The Man Without a Face: The Unlikely Rise of Vladimir Putin
March 5, 2013
In 1999, the “Family” surrounding Boris Yeltsin went looking for a successor to the ailing and increasingly unpopular president. Vladimir Putin, with very little governmental or administrative experience—he’d been deputy mayor of St. Petersburg, and briefly, director of the secret police—nevertheless seemed the perfect choice: a “faceless” creature whom Yeltsin and his cronies could mold in their own image. Russia and an infatuated West were determined to see in him the progressive leader of their dreams—even as Putin, with ruthless efficiency, dismantled the country’s media, wrested control and wealth from the business class, and destroyed the fragile mechanisms of democracy. Within a few brief years, virtually every obstacle to his unbridled control was removed and every opposing voice silenced, with political rivals and critics driven into exile or to the grave.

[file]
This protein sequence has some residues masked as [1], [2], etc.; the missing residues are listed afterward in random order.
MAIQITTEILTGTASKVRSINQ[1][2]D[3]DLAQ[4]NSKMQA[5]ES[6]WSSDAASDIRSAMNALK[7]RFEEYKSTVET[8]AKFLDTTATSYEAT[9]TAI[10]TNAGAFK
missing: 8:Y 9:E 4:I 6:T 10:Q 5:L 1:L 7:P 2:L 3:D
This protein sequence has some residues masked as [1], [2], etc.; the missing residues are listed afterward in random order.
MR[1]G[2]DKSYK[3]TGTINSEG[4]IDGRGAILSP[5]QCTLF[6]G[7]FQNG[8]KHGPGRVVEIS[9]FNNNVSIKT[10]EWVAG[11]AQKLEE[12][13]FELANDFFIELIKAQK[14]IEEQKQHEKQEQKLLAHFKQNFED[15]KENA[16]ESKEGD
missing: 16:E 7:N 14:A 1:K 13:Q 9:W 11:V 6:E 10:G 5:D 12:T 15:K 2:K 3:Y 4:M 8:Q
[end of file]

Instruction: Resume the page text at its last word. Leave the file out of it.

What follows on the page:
Masha Gessen has experienced and reported this history firsthand, and brings it up to its present moment of unrest and uncertainty. Her spellbinding account of Putin’s rise and reign will stand as a classic of narrative nonfiction.